Good luck! You can do it. The key is working efficiently. Make every minute count for something. And remember, you cannot be the perfect wife, mother and teacher etc. on every day. Pick one to nail each day and make sure you cover each one at least once a week!

    PS I have never really done all-nighters and have survived the year - it is not a requirement! I have only needed a couple of 1ams to get me through. I also don't work for more than about an hour each evening, due to dinner and family time (bedtime being increasingly late as the years go by) etc. I always get enough sleep because I feel much more stressed when tired as well.
     
    112Theo and freckle9 like this.
  9. noona1317

    noona1317 New commenter

    These posts fill me with hope, I'm just about to start a SD course with an 8,6 and 1 year old in tow. My husband is extremely supportive but is in a very high pressured job himself so i'm unsure how much help he will realistically be able to provide. I've no idea how i'm going to juggle everything and what the time requirements will be at school on a daily basis (start time / finish times), however it is very nice to hear that it is doable. Well done to those that survived and good luck to those who are about to embark :)
     
  10. freckle9

    freckle9 New commenter


    Thank you so much for this. I'm starting SCITT in August with 2 kids and a husband who works funny shifts. You offer great advice and hope. Thanks x
     
  11. blushell

    blushell New commenter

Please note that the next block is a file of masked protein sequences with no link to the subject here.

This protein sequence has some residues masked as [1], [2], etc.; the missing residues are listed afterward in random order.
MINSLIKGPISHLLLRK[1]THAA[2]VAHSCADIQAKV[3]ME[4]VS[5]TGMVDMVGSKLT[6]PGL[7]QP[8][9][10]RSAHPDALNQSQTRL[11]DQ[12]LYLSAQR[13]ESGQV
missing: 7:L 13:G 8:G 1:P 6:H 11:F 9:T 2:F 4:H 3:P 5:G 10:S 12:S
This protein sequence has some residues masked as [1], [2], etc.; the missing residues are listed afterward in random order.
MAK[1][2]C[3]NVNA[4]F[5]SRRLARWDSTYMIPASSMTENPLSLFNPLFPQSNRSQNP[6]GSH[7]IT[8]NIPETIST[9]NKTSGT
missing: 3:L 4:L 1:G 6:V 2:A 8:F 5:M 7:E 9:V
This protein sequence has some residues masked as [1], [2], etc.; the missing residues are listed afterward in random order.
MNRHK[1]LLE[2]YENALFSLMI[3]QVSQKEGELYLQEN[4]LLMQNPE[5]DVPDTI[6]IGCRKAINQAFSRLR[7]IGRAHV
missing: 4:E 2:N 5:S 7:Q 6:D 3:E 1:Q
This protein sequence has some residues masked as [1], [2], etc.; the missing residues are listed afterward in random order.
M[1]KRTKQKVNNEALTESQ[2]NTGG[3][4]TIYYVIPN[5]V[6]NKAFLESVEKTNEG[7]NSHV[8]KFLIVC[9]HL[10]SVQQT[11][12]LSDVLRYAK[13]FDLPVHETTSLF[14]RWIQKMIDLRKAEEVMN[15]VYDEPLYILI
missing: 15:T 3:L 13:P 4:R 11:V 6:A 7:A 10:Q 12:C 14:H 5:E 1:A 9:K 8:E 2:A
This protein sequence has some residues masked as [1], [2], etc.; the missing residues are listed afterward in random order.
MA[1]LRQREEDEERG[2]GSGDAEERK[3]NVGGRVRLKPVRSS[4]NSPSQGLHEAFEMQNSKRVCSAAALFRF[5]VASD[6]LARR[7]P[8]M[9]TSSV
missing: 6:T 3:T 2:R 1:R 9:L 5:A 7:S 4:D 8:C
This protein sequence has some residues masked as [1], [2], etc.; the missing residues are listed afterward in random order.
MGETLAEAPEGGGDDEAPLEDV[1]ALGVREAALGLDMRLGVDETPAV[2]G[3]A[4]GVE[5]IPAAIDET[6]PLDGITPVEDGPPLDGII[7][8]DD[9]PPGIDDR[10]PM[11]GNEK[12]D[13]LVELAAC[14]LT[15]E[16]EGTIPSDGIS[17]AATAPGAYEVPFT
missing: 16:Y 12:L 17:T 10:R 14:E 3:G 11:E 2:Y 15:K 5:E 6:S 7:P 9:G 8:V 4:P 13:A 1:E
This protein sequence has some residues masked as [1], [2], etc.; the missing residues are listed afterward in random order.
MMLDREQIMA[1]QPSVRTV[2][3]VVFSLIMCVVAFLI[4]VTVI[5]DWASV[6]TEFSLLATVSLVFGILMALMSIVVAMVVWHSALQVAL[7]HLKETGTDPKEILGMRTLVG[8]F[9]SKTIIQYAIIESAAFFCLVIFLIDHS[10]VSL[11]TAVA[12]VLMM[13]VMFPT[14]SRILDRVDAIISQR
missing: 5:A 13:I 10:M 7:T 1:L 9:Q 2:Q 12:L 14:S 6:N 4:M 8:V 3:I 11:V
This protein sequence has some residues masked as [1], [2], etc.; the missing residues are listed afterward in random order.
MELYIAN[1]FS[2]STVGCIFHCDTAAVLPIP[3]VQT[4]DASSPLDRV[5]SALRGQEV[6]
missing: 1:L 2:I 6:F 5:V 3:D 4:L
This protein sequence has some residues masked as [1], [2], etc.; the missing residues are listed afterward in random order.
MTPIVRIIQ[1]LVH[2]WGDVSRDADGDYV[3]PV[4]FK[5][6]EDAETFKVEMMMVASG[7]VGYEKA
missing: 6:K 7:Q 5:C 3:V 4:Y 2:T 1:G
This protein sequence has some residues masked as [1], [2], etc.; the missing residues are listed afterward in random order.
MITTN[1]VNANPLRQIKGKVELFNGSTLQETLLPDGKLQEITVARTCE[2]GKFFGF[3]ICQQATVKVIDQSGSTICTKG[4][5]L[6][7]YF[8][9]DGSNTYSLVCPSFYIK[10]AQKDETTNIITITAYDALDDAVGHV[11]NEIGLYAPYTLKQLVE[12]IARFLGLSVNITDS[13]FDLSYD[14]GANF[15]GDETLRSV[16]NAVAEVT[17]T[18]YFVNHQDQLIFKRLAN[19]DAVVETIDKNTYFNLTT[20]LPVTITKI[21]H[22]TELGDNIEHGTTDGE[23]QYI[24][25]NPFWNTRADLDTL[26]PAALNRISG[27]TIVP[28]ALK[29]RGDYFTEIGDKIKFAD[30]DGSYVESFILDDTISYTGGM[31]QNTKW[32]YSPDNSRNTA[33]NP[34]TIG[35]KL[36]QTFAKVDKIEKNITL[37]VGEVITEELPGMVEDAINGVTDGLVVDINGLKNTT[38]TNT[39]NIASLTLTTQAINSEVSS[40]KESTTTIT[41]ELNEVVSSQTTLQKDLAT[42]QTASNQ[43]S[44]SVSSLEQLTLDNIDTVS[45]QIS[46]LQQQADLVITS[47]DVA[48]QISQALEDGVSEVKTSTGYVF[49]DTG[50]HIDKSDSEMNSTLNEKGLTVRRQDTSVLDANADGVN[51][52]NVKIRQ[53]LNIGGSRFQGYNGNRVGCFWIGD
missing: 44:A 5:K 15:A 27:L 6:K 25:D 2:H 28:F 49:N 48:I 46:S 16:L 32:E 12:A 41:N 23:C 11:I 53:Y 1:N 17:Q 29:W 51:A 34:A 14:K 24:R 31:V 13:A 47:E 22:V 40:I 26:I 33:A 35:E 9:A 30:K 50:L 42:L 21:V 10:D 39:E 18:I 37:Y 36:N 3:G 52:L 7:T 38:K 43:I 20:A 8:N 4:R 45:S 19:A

I'm just about to start school direct in primary. I've been a TA for 10 years and enjoyed the great family/work balance it provided. I've put off teacher training because of one thing or another but now feel due to changes in my TA role where I'm now just an LSA I dont get the same job satisfaction and so thought now is the perfect time. However, I have a young family of 3, 11 and 12 year olds. It pains me to think i will miss out on my 3 year olds first year of nursery and may miss out on my teens as they go through the hardship of secondary life. My husband is being amazingly supportive but I'm filled with guilt. I love working with children and have always worked with children. I've only read the difficulties faced by parents doing school direct and very little on positives and managability. I dont have family nearby but have good parent friends who wouldn't mind with school run for the little one.
    I'm now getting anxious and worried about whether I can cope and the hours just seem crazy although on paper it may seem like 8.30-4pm, I know teachers come in from 7 and dont leave till 6pm! That is something I cannot envisage doing but surely they cant hold it against me if I'm working within my contracted hours??
    I'm just so nervous but I cant imagine doing anything else!
    It would be great to hear more experiences...if only to ease my nerves!